Life

The great air conditioning debate is over: why women need to work in a warmer office

Posted by
Sarah Shaffi
Published
Women work better in warmer offices, study finds.

It’s time to turn down the air con and ditch the emergency office jumper.

It’s a familiar situation — outside it’s a hot summer’s day, in the office you’re sitting in your fluffiest jumper, trying to keep yourself from freezing while you work.

The gender battle over air conditioning in the office has been on since air conditioning was first installed in an office, we imagine, and if experience is anything to go by, women are losing.

Researchers have previously found that most office temperatures are set according to a decades-old algorithm that is based on male resting metabolic rates, which is puzzling in a world where many offices are now very mixed, or even female-dominated depending on the industry.

You may also like

The science behind the air-con war: why men and women can't agree on the same room temperature

Given that our discomfort levels haven’t yet led to an office culture change that allows us to give up our scarves, fingerless gloves and jumpers, something more is needed.

And that something more is a new scientific study which backs our desire to have the air con turned down.

A new study has shown that women’s brains actually work better in warmer temperatures, and the increase in female cognitive performance is larger than any decrease in male cognitive performance that comes with working somewhere slightly warmer.

Women work better in warmer offices, a study has found.
Women work better in warmer offices, a study has found.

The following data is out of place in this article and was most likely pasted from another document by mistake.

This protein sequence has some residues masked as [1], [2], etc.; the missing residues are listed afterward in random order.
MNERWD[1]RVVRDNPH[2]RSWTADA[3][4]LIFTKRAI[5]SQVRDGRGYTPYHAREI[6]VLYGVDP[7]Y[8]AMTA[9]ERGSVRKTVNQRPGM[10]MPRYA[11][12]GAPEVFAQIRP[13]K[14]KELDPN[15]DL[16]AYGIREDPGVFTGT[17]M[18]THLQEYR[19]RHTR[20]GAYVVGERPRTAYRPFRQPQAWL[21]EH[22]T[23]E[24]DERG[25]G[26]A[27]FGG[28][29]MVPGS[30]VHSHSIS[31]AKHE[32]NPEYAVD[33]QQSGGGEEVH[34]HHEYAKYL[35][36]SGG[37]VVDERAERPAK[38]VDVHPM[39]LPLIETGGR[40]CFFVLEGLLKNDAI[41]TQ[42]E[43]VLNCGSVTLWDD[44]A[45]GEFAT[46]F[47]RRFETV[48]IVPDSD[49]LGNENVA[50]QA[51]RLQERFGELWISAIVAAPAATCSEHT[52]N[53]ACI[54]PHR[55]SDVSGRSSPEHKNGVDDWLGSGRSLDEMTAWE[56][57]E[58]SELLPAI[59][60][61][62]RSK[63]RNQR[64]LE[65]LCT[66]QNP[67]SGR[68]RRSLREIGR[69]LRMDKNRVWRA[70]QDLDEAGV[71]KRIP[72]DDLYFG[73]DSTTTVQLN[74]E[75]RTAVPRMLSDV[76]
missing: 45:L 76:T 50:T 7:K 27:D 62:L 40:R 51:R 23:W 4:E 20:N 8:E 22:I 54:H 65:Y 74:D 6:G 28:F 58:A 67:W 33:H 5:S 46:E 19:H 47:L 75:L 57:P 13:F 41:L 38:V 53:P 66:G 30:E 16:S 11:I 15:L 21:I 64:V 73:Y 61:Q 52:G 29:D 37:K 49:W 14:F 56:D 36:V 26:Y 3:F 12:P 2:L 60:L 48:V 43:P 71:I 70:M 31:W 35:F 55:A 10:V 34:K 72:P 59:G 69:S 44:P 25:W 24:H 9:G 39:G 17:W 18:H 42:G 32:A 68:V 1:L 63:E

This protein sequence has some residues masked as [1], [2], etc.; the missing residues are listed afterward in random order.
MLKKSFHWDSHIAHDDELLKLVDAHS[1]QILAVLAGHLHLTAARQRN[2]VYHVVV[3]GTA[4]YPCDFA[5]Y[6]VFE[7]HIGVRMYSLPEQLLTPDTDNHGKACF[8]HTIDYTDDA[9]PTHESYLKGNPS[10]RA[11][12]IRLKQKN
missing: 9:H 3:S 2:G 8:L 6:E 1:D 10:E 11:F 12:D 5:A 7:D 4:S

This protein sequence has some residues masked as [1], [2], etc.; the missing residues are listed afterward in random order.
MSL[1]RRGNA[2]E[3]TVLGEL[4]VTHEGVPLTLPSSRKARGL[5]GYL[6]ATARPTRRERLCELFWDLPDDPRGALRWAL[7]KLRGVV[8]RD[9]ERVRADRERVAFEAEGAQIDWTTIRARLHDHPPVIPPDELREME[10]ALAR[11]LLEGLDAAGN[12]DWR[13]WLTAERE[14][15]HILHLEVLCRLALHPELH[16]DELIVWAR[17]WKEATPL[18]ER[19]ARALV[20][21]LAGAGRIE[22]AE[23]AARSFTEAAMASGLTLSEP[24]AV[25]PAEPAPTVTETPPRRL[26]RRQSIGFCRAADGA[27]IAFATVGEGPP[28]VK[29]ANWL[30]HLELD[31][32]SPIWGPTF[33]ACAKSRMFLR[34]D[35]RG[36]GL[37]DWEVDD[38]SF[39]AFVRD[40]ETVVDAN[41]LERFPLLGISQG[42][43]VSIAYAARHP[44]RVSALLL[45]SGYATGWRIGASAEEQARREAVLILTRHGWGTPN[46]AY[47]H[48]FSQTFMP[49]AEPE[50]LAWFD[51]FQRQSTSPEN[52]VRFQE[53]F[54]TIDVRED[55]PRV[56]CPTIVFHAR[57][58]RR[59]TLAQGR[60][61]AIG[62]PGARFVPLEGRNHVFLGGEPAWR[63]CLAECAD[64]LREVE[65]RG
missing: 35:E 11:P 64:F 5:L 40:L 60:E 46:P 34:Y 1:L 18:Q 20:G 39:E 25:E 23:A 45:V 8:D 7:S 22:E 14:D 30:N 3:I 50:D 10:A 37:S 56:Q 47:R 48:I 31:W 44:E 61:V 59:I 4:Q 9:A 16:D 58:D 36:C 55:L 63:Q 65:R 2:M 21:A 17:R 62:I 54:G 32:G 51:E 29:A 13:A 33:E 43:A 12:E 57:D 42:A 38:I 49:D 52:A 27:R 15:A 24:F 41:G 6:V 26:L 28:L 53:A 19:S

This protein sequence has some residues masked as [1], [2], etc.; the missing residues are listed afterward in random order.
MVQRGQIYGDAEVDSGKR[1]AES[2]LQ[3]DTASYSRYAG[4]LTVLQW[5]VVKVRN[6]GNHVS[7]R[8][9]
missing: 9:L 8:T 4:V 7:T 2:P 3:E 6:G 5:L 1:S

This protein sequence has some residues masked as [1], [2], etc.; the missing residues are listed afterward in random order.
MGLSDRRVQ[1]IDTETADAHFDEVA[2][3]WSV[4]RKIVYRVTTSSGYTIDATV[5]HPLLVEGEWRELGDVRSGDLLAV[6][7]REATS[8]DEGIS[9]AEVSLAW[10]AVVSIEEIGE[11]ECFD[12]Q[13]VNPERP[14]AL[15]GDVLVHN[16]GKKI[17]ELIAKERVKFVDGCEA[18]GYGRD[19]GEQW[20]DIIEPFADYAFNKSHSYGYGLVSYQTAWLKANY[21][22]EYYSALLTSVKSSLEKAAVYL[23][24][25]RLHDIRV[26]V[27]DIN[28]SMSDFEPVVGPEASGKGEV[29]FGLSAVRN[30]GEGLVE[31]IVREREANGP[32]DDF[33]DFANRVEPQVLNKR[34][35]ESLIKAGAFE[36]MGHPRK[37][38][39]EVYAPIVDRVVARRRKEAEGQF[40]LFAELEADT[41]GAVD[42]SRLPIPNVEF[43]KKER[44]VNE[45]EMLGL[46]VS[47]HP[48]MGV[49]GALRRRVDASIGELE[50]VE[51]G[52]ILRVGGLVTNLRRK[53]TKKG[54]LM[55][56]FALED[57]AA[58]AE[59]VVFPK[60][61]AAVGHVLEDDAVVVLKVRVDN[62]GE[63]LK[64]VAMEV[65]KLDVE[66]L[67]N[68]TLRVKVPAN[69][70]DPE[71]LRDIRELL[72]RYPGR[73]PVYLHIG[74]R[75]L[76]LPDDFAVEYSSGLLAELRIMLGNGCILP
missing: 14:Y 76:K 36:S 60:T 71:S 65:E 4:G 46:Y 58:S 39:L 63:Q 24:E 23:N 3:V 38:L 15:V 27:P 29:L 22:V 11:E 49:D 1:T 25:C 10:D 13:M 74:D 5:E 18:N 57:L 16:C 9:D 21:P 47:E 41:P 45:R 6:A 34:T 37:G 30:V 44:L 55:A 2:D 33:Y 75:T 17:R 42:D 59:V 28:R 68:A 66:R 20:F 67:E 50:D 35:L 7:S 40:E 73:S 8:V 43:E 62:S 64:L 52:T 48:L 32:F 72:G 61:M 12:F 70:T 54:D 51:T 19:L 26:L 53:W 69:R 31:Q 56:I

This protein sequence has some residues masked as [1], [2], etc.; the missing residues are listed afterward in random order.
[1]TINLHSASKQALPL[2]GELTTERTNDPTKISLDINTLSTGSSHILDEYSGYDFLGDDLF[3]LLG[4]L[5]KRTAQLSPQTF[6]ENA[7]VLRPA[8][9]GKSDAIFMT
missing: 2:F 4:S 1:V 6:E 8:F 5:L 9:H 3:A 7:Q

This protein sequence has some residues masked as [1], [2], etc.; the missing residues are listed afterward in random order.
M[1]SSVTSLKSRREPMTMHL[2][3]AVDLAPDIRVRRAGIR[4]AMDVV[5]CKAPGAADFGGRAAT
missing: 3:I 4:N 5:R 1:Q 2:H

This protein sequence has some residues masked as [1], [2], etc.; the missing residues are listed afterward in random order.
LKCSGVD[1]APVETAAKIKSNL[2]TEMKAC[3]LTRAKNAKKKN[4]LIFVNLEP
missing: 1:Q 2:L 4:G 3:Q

The study in Germany involved giving people a set of tasks which were monetarily incentivised based on performance: adding up two five-digit numbers without using a calculator making as many German words as possible from a set of 10 letters, and answering three cognitive reflection questions in five minutes. The temperature during the sessions varied between 16.19 degrees and 32.57 degrees celsius.

The authors of the study, published in the journal PLOS One, said the results showed that “females generally exhibit better cognitive performance at the warmer end of the temperature distribution while men do better at colder temperatures”.

Want insider tips on happiness, health, relaxation and more? Sign up for the Stylist Loves Wellbeing email

They continued: “Ultimately, our results potentially raise the stakes for the battle of the thermostat, suggesting that it is not just about comfort, but also about cognitive performance and productivity.

“Given the relative effect sizes, our results suggest that in gender-balanced workplaces, temperatures should be set significantly higher than current standards.”

This article was originally published in May 2019.

Images: Getty

Topics

Share this article

Author

Sarah Shaffi

Recommended by Sarah Shaffi

Life

Why your air con system is sexist

... Hence, you're always freezing

Posted by
Stylist Team
Published
Life

Why men and women can't agree on the same room temperature

The science behind the air-con war.

Posted by
Stylist Team
Published
Careers

How hot does it have to get before you can legally go home from work?

As temperatures climb, it’s time to talk about your rights

Posted by
Kayleigh Dray
Published
Life

Breadcrumbing isn’t just a dating problem – it can affect you at work, too

Is your boss dropping career crumbs, but not following through?

Posted by
Sarah Shaffi
Published
Life

Do we need to give up sitting down for good?

Sitting down all day has been proven to damage our health. Stylist investigates whether it’s time to take a stand.

Posted by
Kate Faithfull-Williams
Published